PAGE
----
Her next book, Sister World 3, should be completed before the holiday season.

You can follow Debra through their social channels:

Facebook | Twitter | Goodreads | BookBub | Website

 

Tell me about yourself. What inspired you to write?
I was a lonely child and spent much of my time living in the worlds I made up. The more I read, the more I grew to love words. Their power and ability to inspire gave me a lot to think about. Words took me to places I never dreamed I would go.

Describe your desk / writing space.
I’ve taken over my son’s bedroom. It has an attached study and built-in bookcases thanks to a talented husband. I have large windows I lookout of when writing. Of course I have since covered every flat surface with research and books-mine and many other authors.

Do you have a writing routine, or do you write when inspired?
I try to get writing no later than 2:00 on weekdays. If I manage to get writing before I smile a lot.

How do you come up with the title to your books? I usually use the basic concept to inspire me. With the sister world series I wanted to make certain the concept of strong women would be brought to the front of the book.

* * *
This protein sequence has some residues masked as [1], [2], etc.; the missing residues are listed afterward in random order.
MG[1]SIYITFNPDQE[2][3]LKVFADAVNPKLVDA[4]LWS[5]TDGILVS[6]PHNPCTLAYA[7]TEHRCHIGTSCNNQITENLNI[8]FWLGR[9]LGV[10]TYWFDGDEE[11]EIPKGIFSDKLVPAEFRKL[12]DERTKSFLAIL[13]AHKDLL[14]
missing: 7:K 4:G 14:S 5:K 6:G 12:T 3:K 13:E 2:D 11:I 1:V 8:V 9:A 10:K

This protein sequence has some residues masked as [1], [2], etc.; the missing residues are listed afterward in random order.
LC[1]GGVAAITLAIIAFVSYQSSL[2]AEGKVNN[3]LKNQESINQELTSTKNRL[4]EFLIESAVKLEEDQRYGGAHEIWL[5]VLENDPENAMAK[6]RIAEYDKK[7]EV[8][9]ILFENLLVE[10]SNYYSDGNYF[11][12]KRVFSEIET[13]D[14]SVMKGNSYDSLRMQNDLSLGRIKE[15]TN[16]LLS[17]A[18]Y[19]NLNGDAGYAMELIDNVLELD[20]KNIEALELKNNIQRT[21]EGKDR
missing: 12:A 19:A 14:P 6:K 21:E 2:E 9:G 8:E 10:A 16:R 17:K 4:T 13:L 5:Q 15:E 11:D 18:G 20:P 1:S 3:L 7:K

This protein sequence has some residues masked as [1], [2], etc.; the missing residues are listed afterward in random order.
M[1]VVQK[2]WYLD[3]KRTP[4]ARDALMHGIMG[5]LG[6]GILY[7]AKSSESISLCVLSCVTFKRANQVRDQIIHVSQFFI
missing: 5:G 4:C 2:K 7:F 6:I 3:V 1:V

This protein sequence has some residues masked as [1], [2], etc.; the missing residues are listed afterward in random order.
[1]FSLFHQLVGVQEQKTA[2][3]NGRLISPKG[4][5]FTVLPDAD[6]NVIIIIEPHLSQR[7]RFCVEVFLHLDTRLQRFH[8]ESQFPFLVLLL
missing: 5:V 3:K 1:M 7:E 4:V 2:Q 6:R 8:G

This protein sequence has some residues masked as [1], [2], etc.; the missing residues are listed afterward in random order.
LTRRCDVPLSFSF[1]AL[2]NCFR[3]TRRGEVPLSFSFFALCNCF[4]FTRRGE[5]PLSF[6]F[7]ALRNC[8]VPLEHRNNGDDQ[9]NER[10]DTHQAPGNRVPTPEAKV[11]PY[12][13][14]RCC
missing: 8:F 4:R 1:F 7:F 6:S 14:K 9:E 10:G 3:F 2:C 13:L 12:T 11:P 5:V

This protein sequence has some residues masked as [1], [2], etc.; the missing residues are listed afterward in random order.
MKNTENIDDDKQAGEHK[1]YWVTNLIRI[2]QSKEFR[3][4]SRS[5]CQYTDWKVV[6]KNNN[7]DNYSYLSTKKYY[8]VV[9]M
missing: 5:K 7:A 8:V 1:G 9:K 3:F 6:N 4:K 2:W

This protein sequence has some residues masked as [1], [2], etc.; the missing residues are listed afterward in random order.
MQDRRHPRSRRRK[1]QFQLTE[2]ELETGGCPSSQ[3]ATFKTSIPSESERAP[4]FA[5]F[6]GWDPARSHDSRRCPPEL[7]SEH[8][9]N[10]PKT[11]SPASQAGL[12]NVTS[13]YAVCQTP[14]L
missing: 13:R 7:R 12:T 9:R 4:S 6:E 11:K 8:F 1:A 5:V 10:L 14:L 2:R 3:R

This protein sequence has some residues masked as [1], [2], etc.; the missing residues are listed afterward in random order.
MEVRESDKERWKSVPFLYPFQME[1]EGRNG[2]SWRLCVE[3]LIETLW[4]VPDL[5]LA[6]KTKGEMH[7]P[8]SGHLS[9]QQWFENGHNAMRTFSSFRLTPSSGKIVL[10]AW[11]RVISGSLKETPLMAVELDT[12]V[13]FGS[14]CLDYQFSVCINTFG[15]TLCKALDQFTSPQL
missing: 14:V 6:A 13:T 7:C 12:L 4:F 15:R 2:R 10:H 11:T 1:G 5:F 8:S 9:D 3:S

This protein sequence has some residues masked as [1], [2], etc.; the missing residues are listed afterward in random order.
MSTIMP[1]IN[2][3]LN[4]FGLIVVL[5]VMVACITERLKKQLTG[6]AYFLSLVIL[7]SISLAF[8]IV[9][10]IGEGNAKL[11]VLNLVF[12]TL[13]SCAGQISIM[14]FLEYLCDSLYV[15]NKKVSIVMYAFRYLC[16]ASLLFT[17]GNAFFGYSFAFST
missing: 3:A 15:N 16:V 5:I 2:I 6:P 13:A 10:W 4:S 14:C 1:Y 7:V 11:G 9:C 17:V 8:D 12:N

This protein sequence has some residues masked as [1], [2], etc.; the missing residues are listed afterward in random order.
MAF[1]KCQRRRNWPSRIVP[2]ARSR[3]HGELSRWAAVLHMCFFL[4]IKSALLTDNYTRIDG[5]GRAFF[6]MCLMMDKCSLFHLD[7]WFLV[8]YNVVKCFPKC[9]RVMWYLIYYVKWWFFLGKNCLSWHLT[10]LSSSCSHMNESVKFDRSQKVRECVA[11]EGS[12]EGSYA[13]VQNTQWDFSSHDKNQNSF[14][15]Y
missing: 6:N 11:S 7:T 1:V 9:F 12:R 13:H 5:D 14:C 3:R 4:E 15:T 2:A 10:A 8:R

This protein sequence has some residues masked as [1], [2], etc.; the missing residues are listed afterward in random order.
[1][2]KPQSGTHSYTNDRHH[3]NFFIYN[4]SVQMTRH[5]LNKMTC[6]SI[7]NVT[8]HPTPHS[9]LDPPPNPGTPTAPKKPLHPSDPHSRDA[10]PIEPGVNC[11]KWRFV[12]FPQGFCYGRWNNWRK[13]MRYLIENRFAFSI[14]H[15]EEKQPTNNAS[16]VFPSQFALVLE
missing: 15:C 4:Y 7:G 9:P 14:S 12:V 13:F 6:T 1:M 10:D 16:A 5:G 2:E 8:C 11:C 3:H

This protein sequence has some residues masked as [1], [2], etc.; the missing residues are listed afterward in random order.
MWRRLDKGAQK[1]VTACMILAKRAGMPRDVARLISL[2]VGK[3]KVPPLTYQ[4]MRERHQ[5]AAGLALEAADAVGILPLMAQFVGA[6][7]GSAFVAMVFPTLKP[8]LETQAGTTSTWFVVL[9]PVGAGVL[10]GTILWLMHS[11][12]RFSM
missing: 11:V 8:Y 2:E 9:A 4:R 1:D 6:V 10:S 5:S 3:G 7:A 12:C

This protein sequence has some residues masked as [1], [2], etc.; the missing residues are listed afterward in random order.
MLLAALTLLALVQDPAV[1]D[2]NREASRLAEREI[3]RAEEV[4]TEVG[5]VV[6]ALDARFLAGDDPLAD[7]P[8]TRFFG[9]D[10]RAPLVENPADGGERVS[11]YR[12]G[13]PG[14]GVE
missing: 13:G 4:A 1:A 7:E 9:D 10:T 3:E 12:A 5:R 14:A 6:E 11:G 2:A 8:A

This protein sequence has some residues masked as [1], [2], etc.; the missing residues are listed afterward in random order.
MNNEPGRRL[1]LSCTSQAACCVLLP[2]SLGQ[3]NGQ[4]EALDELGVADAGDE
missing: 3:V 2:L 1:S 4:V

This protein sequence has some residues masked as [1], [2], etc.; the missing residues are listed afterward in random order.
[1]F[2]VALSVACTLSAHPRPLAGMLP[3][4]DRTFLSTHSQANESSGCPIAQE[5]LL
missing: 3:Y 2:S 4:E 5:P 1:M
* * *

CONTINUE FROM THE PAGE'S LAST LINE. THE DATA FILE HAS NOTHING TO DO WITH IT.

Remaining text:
What was the hardest scene for you to write? Which scene was your favorite to write?

The hardest scene I had to write was at the end of one of my books when I was trying to explain a relationship between a father and a son I’ve revoted three or four times finally getting the feeling I had between a father and her daughter down and that was the hardest thing my favorite scene to write was when Maddie one of my characters first met the man she was to fall in love with and the way she felt when she looked into his eyes it was like the way I felt when I looked into my husbands.

What inspired your book/series? Darkness and Light is inspired by my deep-seated beliefs of how the human spirit can lift itself up beyond the circumstances life and others force upon us. We cannot control all the events in our lives. We can control our responses. Working with children you quickly learn our childhood experiences have a great effect on how we choose to live out life.